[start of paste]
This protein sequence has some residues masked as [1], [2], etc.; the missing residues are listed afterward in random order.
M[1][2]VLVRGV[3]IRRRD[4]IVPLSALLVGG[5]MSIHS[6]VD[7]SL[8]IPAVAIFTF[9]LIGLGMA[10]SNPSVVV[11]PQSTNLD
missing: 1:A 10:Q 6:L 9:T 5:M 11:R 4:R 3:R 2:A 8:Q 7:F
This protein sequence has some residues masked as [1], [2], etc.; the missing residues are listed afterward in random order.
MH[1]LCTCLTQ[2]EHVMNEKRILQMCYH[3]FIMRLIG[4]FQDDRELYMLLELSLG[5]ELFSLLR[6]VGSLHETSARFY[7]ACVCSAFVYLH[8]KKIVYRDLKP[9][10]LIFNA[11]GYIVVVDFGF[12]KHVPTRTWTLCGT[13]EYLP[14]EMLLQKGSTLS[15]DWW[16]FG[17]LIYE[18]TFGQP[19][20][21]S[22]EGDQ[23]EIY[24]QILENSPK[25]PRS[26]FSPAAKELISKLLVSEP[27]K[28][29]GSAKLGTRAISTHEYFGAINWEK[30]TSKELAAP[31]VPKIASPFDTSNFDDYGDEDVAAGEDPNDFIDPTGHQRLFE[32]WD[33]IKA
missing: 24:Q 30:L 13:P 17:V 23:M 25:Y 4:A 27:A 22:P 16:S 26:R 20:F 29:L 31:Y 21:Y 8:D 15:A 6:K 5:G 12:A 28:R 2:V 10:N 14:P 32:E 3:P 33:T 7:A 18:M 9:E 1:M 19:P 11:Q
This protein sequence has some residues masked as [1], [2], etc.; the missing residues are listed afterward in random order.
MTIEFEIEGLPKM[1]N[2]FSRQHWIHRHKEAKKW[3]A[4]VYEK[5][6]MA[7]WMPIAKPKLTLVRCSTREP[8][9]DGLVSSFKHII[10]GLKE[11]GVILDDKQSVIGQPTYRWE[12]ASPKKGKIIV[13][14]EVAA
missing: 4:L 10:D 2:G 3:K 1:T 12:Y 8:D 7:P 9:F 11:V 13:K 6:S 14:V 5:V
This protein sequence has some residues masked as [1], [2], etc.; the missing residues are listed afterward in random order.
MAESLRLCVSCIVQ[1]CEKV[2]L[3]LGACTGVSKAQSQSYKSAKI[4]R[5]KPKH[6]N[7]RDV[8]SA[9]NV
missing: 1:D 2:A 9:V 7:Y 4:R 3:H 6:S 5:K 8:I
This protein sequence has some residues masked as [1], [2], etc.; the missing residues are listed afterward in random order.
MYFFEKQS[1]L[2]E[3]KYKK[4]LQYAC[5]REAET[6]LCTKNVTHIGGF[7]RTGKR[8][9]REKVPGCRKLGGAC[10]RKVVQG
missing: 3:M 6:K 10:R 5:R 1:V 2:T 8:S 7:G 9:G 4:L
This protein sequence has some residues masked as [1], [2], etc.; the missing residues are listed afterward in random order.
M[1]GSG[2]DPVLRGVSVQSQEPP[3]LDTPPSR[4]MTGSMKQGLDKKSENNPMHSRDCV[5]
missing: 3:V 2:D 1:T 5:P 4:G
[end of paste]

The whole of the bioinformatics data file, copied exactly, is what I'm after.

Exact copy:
This protein sequence has some residues masked as [1], [2], etc.; the missing residues are listed afterward in random order.
M[1][2]VLVRGV[3]IRRRD[4]IVPLSALLVGG[5]MSIHS[6]VD[7]SL[8]IPAVAIFTF[9]LIGLGMA[10]SNPSVVV[11]PQSTNLD
missing: 1:A 10:Q 6:L 9:T 5:M 11:R 4:R 3:R 2:A 8:Q 7:F
This protein sequence has some residues masked as [1], [2], etc.; the missing residues are listed afterward in random order.
MH[1]LCTCLTQ[2]EHVMNEKRILQMCYH[3]FIMRLIG[4]FQDDRELYMLLELSLG[5]ELFSLLR[6]VGSLHETSARFY[7]ACVCSAFVYLH[8]KKIVYRDLKP[9][10]LIFNA[11]GYIVVVDFGF[12]KHVPTRTWTLCGT[13]EYLP[14]EMLLQKGSTLS[15]DWW[16]FG[17]LIYE[18]TFGQP[19][20][21]S[22]EGDQ[23]EIY[24]QILENSPK[25]PRS[26]FSPAAKELISKLLVSEP[27]K[28][29]GSAKLGTRAISTHEYFGAINWEK[30]TSKELAAP[31]VPKIASPFDTSNFDDYGDEDVAAGEDPNDFIDPTGHQRLFE[32]WD[33]IKA
missing: 24:Q 30:L 13:P 17:V 23:M 25:Y 4:A 27:A 22:P 16:S 26:R 20:F 29:L 31:Y 21:Y 8:D 15:A 6:K 5:G 12:A 28:R 2:V 10:N 14:P 32:E 3:P 33:T 7:A 18:M 9:E 1:M 19:P 11:Q
This protein sequence has some residues masked as [1], [2], etc.; the missing residues are listed afterward in random order.
MTIEFEIEGLPKM[1]N[2]FSRQHWIHRHKEAKKW[3]A[4]VYEK[5][6]MA[7]WMPIAKPKLTLVRCSTREP[8][9]DGLVSSFKHII[10]GLKE[11]GVILDDKQSVIGQPTYRWE[12]ASPKKGKIIV[13][14]EVAA
missing: 4:L 10:D 2:G 3:K 1:T 12:Y 8:D 7:P 9:F 11:V 13:K 6:S 14:V 5:V
This protein sequence has some residues masked as [1], [2], etc.; the missing residues are listed afterward in random order.
MAESLRLCVSCIVQ[1]CEKV[2]L[3]LGACTGVSKAQSQSYKSAKI[4]R[5]KPKH[6]N[7]RDV[8]SA[9]NV
missing: 1:D 2:A 9:V 7:Y 4:R 3:H 6:S 5:K 8:I
This protein sequence has some residues masked as [1], [2], etc.; the missing residues are listed afterward in random order.
MYFFEKQS[1]L[2]E[3]KYKK[4]LQYAC[5]REAET[6]LCTKNVTHIGGF[7]RTGKR[8][9]REKVPGCRKLGGAC[10]RKVVQG
missing: 3:M 6:K 10:R 5:R 1:V 2:T 8:S 7:G 9:G 4:L
This protein sequence has some residues masked as [1], [2], etc.; the missing residues are listed afterward in random order.
M[1]GSG[2]DPVLRGVSVQSQEPP[3]LDTPPSR[4]MTGSMKQGLDKKSENNPMHSRDCV[5]
missing: 3:V 2:D 1:T 5:P 4:G